Improve Your Credit Score With These Simple Steps

The process can take several months or even years, but certain actions can generate quick results. (iStock)

Your credit rating is actually a newsletter on how you manage your debt. The higher it is, the better your chances of obtaining credit when you need it and on favorable terms.

If you’re new to credit, or have taken a few missteps in the past, it may take a while to get to where you want to be. But taking action now to improve your credit score can produce quick results.

Why is it if my credit rating is low?

Life is complicated, and it’s not always easy to stay on top finances. But maintaining a good credit history should be your top financial priority. Not only will a bad or fair credit score make it difficult to approve a loan or credit card, but it can also make you pay higher interest rates.

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There are several ways to increase your credit score. (iStock)

Plus, your credit history is often used for more than just loan and credit card approvals. While landlords and employers can’t actually see your credit score, for example, they might choose to perform a credit check when you apply for a lease or a job. If there is something wrong that could negatively impact your credit score, you could be turned down.

In addition, in many states the automobile and owners insurance companies use what are called credit-based insurance scores to determine your premiums. While a bad credit rating alone won’t cause rates to rise, it could help if there are other reasons to view you as a risk as well.

Steps You Can Take To Improve Your Credit Score

If you are looking to increase or improve your credit score, here are some concrete steps you can take:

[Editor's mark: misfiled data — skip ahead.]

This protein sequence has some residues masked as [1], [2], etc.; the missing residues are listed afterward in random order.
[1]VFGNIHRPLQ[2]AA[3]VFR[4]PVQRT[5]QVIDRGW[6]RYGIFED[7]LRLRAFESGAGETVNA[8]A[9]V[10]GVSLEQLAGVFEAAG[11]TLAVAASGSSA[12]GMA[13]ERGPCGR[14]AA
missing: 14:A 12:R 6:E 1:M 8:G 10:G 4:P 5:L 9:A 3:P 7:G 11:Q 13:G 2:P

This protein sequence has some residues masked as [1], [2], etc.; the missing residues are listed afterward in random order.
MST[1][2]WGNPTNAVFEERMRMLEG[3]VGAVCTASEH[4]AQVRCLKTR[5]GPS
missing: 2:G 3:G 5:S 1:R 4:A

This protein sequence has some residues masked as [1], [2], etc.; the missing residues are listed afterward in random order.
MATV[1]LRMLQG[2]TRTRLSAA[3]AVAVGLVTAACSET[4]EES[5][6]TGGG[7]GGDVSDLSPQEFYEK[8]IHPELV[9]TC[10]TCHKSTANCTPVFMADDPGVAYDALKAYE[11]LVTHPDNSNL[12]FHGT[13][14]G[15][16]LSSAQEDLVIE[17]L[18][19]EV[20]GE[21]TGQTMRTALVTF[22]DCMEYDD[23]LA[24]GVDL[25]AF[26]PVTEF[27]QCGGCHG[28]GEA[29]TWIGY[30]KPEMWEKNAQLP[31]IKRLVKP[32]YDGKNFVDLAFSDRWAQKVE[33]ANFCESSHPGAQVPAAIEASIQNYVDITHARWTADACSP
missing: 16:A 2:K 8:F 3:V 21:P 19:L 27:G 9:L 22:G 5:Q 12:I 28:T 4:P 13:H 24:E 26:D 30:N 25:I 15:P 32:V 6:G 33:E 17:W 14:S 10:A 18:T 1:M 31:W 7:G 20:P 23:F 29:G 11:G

• Pay your bills on time: Your payment history is the most important factor in your FICO credit score. If you are in arrears with one or more accounts, catch up as quickly as possible and plan to pay your bills on time in the future. “One of the best and easiest ways to get credit is to open a credit card,” says Mike Pearson, founder of Credit Takeoff. “It puts you on the credit card because it prompts creditors to start reporting your payment history.”
  • Keep your credit card balance low: Your credit usage rate – how much of your credit is available on the credit cards you use – is another important part of your FICO score. Credit experts recommend keeping your balances below 30% of your credit limits, but the lower the better.
  • Be added as an authorized user: If you have a trusted family member with a strong credit history, you may be able to benefit from this. “Ask a parent with a good credit history to add you as an authorized user on one of their credit cards,” says Pearson. “It gives you a chance to start building a credit history without having to make payments.” Arrangement can help substantiate your score as soon as it is calculated with the new information.
  • Check for credit report errors: Check your credit reports through AnnualCreditReport.com for anything that could be incorrect or fraudulent. If you see something that doesn’t belong to you, you can file a dispute with the credit bureaus to have it removed. If you need help, credit repair companies can help you resolve credit score issues resulting from incorrect credit report data. Once the incorrect information is removed, you can see your score rebound quickly.

With some programs, including Experian Boost and UltraFICO, you can also improve your credit score with utility payments and the way you manage your money. But for now, these may have less of an impact on the actual credit scores used by lenders.

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“When you’re starting from scratch, building your credit can seem like a chore,” says Pearson. “But persistence definitely pays off, and building a good credit history may not take as long as you expect if you’re determined to work hard at it.”

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